Abbey Presbyterian Church, Parnell Square North, Dublin 1, Co. Dublin, Ireland | t: : 00353 (1) 8378600, e: [email protected]

STEWARDSHIP

We believe that God’s purpose in creating human beings in His own image is to provide creatures who, as resurrected priest-kings, will administer God’s rule in the New-Heavens-and-New Earth and gather the praises of creation to offer up to God’s glory. Until God brings in the New Creation we are called to anticipate this ultimate reality through the Spirit-led, habit-forming, truly human practice of faith, hope and love. In short, our stewardship (the practice of systematic and proportionate giving of time, abilities and material possessions) is the way we gain fluency in the native ‘language’ of the New-Heavens-and-New-Earth, so that we can play our role as ruler-priests when the time comes.

Having created Human in His image as male-and-female, God then issued them a mandate to “be fruitful and increase in number; fill the earth and subdue it. Rule over the fish of the sea and the birds of the air and over every living creature that moves on the ground.” (Genesis 1:28). Some people have argued that the whole ecological disaster now facing us can be traced back to this passage since it gave us carte blanche to abuse earth’s resources. It is certainly true that we have spent much of our history as distorted humanity distorting the world around us, but the answer does not lie in lowering ourselves to the level of other animals or raising ourselves to the level of being our own saviours. The creation mandate still remains, only now it is enacted through the True Human, Jesus (the ‘Second Adam’), who restores our image and who, by His Spirit, equips us to administer our authority responsibly for the flourishing of creation.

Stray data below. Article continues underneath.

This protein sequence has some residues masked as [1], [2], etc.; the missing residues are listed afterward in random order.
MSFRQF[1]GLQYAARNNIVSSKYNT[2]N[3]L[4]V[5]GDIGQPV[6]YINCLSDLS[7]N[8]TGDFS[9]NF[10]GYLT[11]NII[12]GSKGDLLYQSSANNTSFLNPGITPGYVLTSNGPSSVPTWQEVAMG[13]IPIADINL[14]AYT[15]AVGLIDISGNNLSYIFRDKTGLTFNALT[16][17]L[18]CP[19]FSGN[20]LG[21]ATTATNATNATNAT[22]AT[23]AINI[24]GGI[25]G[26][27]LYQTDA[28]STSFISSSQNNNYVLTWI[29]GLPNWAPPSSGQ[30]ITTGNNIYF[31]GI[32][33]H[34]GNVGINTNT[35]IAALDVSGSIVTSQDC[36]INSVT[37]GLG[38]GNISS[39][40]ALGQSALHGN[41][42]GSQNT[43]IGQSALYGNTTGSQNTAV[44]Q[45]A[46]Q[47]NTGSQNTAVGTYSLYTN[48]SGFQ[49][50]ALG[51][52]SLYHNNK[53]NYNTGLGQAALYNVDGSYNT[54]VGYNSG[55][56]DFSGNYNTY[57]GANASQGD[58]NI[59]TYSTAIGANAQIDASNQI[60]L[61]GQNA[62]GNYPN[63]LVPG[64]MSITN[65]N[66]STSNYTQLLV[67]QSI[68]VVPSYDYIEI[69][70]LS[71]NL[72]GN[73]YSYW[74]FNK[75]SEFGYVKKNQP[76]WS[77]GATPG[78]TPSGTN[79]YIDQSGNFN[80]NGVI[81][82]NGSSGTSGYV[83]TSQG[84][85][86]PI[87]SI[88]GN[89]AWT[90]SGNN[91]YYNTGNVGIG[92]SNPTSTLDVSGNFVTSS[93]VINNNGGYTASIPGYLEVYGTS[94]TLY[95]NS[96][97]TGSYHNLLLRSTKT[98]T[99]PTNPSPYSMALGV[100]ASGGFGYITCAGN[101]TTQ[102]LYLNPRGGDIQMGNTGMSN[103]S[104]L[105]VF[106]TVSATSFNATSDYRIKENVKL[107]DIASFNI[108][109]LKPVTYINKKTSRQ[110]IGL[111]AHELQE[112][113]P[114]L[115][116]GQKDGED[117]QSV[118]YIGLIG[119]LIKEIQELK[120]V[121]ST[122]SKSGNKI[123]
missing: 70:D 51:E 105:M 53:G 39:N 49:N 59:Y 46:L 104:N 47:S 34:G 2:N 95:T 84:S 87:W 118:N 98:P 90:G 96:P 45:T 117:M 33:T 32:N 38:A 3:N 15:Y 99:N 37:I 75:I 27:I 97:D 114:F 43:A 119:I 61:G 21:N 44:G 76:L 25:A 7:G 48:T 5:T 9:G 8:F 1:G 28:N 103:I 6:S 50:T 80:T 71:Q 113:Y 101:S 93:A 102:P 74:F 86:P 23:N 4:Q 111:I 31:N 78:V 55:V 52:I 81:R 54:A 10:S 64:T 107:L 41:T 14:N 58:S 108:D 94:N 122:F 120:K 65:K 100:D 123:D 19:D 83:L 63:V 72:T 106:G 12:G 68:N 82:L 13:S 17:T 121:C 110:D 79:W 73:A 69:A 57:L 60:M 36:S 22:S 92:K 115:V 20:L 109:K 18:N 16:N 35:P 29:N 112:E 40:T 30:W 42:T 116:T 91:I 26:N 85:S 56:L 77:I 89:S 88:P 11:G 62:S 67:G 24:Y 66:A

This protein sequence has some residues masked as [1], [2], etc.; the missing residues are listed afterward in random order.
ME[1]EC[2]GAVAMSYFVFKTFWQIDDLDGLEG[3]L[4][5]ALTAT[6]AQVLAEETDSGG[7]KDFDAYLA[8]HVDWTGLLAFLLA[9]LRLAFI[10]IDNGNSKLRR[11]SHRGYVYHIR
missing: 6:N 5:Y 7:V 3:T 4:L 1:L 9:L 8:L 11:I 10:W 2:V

When churches talk about stewardship and encourage their members to be better stewards of their resources tempers are raised: (‘who are you to tell me what to do with my time and money?’) and depression descends: (‘I feel so guilty about what I do and don’t do with my time and money!’). This may be because we reduce stewardship to matters of quantity and frequency. If, on the other hand, we see stewardship as the anticipation of and training for the world and the role that awaits us; and if we see all this as our contribution to the flourishing of creation that sings God’s praises, we might just be released to explore, to experiment, to play, to be imaginative and generous with our time, abilities and material possessions.